Boris Johnson and Jeremy Corbyn have clashed over Brexit in the first TV election debate of the campaign.
Mr Johnson promised to "end this national misery" and said Labour offered "only division and deadlock".
Mr Corbyn said Labour would "get Brexit sorted by giving you, the people, the final say".
An average audience of 6.7m people watched the leaders lock horns over the NHS, trust and leadership, the future of Scotland - and the Royal Family.
BBC political editor Laura Kuenssberg said it was not clear if either men had won or lost the debate but it was striking how the audience had been ready to laugh at their statements.
A snap YouGov poll suggested the public were evenly split on who had won the debate, "with most Labour voters thinking Jeremy Corbyn won, most Conservative voters thinking Boris Johnson won".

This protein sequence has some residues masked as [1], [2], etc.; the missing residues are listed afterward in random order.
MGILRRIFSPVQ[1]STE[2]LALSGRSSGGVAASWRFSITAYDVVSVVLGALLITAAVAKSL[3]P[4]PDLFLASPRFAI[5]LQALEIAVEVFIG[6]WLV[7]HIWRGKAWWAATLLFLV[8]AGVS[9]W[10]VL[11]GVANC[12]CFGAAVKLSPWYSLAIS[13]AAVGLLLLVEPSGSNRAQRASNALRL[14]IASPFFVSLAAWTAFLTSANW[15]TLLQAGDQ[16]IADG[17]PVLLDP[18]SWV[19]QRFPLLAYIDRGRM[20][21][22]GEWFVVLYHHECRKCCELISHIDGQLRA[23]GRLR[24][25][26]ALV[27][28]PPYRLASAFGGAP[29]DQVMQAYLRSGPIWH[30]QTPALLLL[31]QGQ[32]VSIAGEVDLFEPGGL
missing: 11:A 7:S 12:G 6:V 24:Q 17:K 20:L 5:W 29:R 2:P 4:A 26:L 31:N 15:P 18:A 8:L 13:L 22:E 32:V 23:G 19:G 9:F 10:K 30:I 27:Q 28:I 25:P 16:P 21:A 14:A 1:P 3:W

Meanwhile, the Conservatives received criticism for rebranding one of their Twitter accounts as "factcheckUK" during the debate.
Will Moy, the chief executive of fact-checking website Full Fact, accused the party of trying to "mislead" voters and said Twitter "could have acted sooner," including by forcibly renaming the account.
But Foreign Secretary Dominic Raab defended the move, saying it offered an "instant rebuttal mechanism" against "nonsense thrown at the Conservatives".
The Electoral Commission said voters were entitled to transparency and integrity from campaigners.
It said it has no role in regulating campaign content but urged parties to "undertake their vital role responsibly and to support campaigning transparency".
SNP leader Nicola Sturgeon said she was "not impressed at all" by the debate and said neither man was "fit" to be prime minister.
Liberal Democrat Leader Jo Swinson dismissed the performances of Mr Johnson and Mr Corbyn as "bluster and diversion from both of them".
Green Party co-leader Sian Berry expressed dismay at the "climate chaos" issue being "relegated to the quickfire round in that debate".